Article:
My break-up pattern has been somewhat different this time around. My usual three days of intense mourning was interrupted by the necessities of life: a new client for my freelance writing business, my social life, trying to get myself fed with no car.
Oh yes. I spent last week praying for my ex. You know what he was doing? While I was out one weekend day, he flew down to L.A.,
I've refrained from saying anything about the breakup here, trying to 'be classy." But the pressure of holding it all in takes its toll. And I end up crying in the middle of washing dishes.
It has been a HUGE disappointment, the way he has behaved. Long emails saying "f*ck you" and other really bridge-keeping sentiments. Bipolar swings to "I miss you, I love you, you can keep the car until mid October," and when that did not garner the response he wanted, taking the car out of nowhere.
Why should I have to be quiet while someone hurls obscenities and accusations at me? Why should I pretend they don't affect me. It's abusive. No other way to say it.
I don't dump my negative energy on my exes once it has ended. I find a productive way to work through it. I don't need to have the last word.
It's been hard because my best friend hasn't been around as much as I have needed her and I haven't had as much time for myself to grieve fully.
I feel the weight of all the secrets of the last eight months pushing forward. I want to tell them all but I don't want to be Emily Gould.
I want to finally be able to say that the reason I have felt like such a joy fraud, the reason why my life was so miserable is because I hated my relationship.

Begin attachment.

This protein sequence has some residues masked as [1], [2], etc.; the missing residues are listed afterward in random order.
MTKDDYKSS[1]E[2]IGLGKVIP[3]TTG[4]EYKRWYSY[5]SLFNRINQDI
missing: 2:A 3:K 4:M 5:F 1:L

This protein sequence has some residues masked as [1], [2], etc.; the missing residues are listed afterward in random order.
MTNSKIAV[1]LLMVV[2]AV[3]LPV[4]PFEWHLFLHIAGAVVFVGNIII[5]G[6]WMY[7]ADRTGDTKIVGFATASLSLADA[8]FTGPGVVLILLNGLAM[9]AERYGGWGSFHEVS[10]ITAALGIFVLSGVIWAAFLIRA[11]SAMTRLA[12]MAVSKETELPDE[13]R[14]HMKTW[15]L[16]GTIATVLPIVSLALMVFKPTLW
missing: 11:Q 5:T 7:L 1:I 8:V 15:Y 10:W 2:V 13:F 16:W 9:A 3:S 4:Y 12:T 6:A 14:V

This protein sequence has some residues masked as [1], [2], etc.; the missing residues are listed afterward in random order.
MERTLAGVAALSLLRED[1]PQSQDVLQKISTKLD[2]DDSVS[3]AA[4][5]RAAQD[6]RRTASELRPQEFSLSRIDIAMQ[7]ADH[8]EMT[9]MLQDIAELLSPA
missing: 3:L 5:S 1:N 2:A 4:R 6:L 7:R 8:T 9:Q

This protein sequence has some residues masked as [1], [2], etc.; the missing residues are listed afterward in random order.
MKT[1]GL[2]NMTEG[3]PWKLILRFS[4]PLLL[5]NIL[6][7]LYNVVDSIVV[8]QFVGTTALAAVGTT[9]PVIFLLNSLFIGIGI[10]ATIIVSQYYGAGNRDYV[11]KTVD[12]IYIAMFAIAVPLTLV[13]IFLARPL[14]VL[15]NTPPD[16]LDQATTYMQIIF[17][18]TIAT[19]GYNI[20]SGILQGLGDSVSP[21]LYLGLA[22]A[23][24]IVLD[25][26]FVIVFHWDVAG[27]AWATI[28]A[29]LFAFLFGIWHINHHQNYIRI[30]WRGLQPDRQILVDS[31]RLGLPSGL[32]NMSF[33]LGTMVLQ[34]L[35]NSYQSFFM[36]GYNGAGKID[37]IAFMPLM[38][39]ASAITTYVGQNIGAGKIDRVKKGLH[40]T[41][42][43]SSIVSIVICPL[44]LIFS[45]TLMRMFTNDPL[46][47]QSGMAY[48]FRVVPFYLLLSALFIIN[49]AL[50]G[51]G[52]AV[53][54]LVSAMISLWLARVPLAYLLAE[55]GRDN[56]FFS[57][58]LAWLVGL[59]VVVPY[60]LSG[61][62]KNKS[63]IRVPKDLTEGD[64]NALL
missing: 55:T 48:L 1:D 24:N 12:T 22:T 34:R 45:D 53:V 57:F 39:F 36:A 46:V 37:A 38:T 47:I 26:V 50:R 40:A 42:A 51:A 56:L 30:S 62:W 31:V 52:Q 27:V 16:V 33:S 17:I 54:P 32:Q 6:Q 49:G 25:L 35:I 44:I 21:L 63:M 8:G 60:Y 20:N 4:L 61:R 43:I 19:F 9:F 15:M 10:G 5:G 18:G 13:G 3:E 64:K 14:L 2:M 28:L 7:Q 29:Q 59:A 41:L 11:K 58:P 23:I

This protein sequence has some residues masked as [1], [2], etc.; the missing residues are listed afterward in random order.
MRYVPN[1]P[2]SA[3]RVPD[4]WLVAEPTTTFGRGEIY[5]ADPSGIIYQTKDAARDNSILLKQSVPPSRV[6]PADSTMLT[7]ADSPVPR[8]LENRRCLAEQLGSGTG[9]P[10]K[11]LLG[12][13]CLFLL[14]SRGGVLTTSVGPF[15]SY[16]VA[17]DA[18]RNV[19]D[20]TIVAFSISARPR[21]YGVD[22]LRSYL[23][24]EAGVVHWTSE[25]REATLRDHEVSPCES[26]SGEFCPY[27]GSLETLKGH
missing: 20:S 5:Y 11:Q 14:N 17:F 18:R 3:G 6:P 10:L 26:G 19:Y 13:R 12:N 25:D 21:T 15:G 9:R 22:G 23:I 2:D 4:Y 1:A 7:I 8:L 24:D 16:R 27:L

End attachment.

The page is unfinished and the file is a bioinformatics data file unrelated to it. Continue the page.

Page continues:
I tried to make my relationship with H sound like this wonderful impetus for growth; I touted the joy of settling like Sally Struthers holding an orphan.
In truth people, we fought every single day we were together. Three times a day on the weekends. It took us months before we could have a fight-free day. And those were the days I spent hanging out with friends instead of talking to him.
Might I remind you that this was a long-distance relationship.
In the end the truth was too loud to ignore: never settle. My law professor at Harvard told me this on the phone five years ago when I was in a terrible relationship, "Never settle. Never ever settle."
In my fear of heading into my 30's unengaged, in my fear of never finding the one for me and of not being able to find someone to love me enough, I settled. I clung to commitment like a rock in the fear. I swallowed my disappointments and we fought and fought and fought.
And the biggest disappointment is not that it was a horrible relationship through and through. It is that it was also luscious, pregnant with love. A desperate, clinging one that we lived for. It is that we tried against odds that we probably should not have. It is that as hard we banged our heads into every wall in our way, it was STILL
It is because of this that makes me so utterly upset he had to deal with the ending in that way. To throw SO MUCH negativity on someone else. It left me no choice, no way to remember him with the love I want to, but only to turn away and try to shield myself from the negativity.
I am also gifted with the bitter-edged drink of hindsight. Things I normalized in my relationship, with the help of friends, I have begun to see in a different light. I see the way his "gift" of the car was a leash. How it was controlling, not loving.
I still fear no one will love me as passionately as my ex did. But that may just be a good thing.